I agree that more debate is desirable. I think the problem with the state legislature is that the leadership has way too much power. I don’t see giving the Republicans a soap box as a solution to the problem.

    • Amen

      These are each very good points.

      We have another problem, though, that ties into the very real concern you raise about the power of the leadership — we have far too many Republican legislators who run and are elected as Democrats because the GOP has been dead (or at least comatose) for so long. The ugly specter of Democrats working to re-elect Scott Brown plays into the leadership problem because the current system makes their real loyalties easier to hide.

      The most immediate problem we face in Massachusetts is that our allegedly Democratic legislature flatly refuses to raise taxes. This refusal to raise taxes is either delusional, dishonest, or both. It is no accident that it emerges from a deeply pervasive culture of corruption. It is a Republican policy, whatever party affiliation is claimed by its proponents. Our legislative leadership carries the flag for this delusional and dishonest claptrap, and the current system encourages them to do so.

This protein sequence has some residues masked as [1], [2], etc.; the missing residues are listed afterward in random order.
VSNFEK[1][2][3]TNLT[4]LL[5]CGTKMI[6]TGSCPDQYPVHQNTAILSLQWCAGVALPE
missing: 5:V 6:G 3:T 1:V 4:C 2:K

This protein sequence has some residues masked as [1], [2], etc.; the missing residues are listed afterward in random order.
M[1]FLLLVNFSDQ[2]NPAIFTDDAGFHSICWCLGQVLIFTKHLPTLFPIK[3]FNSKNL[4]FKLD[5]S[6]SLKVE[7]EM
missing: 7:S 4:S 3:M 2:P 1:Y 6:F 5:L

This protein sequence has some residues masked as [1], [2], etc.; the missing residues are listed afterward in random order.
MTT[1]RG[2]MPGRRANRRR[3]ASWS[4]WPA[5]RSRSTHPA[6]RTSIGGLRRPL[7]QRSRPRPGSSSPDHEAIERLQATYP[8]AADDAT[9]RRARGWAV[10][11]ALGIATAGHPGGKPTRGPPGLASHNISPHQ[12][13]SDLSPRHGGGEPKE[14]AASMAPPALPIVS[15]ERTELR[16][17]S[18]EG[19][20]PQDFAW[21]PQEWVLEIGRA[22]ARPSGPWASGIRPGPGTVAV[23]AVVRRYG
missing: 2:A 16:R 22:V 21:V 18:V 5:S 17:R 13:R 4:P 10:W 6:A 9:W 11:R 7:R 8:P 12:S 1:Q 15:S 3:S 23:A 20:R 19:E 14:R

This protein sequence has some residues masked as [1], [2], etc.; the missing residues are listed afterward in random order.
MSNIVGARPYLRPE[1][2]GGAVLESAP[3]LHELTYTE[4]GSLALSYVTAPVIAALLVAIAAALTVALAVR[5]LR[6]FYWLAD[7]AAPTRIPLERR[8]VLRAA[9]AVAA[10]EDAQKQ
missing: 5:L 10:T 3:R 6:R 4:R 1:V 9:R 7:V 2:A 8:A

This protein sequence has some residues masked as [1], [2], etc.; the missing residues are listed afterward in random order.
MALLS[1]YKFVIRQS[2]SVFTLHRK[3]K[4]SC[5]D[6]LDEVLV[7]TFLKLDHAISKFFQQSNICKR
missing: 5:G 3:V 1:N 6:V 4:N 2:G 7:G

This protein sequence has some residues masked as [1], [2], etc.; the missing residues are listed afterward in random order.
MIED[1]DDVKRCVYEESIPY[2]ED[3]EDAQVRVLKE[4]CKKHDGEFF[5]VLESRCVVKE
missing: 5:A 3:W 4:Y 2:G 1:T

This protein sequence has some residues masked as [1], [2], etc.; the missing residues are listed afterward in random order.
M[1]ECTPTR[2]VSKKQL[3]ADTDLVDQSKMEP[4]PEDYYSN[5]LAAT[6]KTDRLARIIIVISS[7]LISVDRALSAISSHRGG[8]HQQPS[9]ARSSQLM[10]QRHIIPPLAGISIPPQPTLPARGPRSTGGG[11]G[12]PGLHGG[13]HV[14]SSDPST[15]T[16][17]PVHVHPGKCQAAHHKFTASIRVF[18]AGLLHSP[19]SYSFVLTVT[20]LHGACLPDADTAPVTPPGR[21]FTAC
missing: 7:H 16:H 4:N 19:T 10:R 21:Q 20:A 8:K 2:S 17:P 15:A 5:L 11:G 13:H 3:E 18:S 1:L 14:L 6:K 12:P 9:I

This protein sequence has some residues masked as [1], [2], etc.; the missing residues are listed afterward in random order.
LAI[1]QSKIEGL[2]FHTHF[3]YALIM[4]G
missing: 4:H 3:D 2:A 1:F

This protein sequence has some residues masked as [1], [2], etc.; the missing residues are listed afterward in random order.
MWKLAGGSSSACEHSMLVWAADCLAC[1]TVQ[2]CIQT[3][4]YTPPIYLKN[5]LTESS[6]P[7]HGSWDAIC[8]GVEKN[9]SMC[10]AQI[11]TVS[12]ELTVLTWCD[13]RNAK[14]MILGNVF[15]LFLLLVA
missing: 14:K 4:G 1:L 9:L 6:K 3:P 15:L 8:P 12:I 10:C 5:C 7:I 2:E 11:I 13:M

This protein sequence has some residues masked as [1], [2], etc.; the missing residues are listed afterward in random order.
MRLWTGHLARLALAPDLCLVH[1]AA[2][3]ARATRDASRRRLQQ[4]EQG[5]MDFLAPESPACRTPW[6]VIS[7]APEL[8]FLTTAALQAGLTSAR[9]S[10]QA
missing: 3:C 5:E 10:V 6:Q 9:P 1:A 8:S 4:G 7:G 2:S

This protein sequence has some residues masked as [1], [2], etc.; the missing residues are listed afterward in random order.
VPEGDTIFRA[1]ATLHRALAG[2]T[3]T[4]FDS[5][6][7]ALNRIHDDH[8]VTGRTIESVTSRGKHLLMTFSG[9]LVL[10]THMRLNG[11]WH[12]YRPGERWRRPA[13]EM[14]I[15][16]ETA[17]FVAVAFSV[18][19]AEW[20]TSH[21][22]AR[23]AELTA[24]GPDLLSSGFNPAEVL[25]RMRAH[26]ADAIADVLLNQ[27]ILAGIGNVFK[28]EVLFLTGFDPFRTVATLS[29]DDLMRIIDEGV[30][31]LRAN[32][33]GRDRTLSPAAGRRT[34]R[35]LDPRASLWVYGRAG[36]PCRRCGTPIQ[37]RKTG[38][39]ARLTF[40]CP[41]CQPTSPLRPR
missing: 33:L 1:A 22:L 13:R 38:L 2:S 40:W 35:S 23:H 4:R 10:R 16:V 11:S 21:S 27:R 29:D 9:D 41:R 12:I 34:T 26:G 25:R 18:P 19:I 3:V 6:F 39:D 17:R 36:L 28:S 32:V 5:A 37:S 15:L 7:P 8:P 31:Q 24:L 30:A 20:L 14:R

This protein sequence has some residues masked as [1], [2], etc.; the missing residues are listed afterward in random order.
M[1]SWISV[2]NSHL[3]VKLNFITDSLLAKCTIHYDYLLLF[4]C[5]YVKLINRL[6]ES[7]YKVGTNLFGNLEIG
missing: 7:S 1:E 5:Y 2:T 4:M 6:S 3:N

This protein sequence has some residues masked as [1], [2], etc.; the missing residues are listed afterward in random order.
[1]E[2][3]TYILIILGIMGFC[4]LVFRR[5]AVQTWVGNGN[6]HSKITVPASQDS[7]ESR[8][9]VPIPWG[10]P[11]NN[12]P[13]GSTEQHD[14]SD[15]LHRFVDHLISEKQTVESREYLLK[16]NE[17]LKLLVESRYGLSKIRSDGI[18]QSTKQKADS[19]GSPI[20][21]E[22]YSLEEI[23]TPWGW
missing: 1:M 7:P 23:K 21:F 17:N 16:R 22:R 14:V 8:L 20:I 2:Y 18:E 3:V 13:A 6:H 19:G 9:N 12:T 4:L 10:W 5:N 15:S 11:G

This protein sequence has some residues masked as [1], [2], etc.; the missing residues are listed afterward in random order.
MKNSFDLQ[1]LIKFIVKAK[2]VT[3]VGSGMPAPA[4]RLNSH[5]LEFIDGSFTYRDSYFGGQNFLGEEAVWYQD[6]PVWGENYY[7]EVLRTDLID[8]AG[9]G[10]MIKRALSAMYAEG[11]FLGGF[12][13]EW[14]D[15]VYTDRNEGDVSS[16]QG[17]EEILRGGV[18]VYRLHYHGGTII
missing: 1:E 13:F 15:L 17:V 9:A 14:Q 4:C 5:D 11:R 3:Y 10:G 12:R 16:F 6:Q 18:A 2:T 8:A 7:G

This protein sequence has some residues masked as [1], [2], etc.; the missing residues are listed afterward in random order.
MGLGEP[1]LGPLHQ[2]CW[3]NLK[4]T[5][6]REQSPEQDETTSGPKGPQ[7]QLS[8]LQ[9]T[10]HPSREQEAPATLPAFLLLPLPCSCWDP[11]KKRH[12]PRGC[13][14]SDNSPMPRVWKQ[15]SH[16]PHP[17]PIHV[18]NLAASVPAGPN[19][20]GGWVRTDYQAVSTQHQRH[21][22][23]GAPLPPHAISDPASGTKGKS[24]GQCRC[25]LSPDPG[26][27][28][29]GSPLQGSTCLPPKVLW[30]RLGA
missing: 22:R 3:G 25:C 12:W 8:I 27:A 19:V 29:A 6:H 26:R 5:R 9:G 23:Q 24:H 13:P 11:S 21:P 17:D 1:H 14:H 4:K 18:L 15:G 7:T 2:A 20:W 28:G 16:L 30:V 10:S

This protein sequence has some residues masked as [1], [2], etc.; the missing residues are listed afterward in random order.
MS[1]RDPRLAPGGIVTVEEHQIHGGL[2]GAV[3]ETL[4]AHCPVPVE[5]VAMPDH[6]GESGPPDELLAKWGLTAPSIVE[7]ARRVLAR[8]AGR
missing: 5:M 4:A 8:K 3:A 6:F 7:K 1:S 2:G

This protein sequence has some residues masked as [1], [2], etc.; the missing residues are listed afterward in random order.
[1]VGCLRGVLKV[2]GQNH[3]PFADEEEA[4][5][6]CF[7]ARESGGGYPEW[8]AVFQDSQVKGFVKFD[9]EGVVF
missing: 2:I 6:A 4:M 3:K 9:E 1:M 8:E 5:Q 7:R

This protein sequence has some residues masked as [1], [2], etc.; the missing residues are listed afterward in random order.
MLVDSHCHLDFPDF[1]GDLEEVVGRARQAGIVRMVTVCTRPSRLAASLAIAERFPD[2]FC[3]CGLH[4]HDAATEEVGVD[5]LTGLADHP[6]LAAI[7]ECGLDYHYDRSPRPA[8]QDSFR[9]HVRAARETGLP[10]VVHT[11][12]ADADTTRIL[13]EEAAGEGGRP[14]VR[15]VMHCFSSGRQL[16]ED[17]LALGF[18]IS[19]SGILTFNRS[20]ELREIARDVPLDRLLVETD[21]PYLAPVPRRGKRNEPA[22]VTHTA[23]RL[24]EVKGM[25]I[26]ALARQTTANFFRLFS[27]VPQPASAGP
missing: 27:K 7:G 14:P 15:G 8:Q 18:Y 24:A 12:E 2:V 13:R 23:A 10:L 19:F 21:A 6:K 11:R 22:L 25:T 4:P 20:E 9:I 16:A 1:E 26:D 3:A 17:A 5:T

Giving the titular Republicans a soap box not only is not a solution, it actively worsens the problem.

      Yes, the absence of rational debate is a real problem. Even more real is the absence of a rational economic policy. We are destroying the things that makes Massachusetts the place where Massachusetts residents want to live, and the perpetrators (on both sides of the aisle) behave as if they are immune to the consequences of their corruption and greed.

      Are they right or wrong?

  6. The antidote for irrational debate is more rational debate.

    is a First Amendment remedy, not an indictment of the parliamentary process. Even Winslow knows the chatter stops at the bang of the gavel – or did he let defendants continuing talking anyway?

    BTW: thanks for the Jeff Perry reference. I had forgotten…Jeff Perry, Scott Brown and women – a hat trick!